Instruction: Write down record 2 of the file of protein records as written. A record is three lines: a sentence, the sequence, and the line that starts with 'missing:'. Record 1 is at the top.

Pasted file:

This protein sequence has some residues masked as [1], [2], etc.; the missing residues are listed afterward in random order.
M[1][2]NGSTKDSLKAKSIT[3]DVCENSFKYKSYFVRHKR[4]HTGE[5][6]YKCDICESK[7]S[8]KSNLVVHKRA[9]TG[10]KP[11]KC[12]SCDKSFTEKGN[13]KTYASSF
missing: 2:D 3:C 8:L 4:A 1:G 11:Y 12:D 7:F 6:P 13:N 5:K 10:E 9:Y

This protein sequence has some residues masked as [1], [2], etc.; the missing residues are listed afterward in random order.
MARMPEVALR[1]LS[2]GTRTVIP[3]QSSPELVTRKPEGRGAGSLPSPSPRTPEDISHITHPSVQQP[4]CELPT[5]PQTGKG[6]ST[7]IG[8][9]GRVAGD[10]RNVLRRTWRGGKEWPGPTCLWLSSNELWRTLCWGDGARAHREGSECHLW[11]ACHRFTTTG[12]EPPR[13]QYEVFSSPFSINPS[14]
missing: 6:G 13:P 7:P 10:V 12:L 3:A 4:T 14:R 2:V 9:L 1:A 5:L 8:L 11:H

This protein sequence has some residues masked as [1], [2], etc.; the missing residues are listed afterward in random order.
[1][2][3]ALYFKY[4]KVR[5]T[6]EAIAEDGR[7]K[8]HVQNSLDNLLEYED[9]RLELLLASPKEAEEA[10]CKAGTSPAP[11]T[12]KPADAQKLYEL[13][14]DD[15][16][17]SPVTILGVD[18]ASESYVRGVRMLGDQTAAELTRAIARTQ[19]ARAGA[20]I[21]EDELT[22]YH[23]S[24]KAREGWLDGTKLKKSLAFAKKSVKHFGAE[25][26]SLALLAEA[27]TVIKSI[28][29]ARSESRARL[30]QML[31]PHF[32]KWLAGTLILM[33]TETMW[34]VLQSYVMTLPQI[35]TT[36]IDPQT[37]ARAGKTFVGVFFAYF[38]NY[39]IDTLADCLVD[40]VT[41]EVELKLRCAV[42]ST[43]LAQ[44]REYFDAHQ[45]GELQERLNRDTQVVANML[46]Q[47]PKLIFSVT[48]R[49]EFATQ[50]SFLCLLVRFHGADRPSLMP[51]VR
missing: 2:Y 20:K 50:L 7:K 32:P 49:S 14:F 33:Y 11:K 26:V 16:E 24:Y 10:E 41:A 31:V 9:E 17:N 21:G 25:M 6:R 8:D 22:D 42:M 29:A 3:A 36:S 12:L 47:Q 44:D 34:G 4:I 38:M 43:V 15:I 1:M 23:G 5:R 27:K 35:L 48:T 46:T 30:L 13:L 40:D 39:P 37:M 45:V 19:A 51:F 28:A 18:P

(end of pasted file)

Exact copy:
This protein sequence has some residues masked as [1], [2], etc.; the missing residues are listed afterward in random order.
MARMPEVALR[1]LS[2]GTRTVIP[3]QSSPELVTRKPEGRGAGSLPSPSPRTPEDISHITHPSVQQP[4]CELPT[5]PQTGKG[6]ST[7]IG[8][9]GRVAGD[10]RNVLRRTWRGGKEWPGPTCLWLSSNELWRTLCWGDGARAHREGSECHLW[11]ACHRFTTTG[12]EPPR[13]QYEVFSSPFSINPS[14]
missing: 6:G 13:P 7:P 10:V 12:L 3:A 4:T 14:R 2:V 9:L 1:A 5:L 8:L 11:H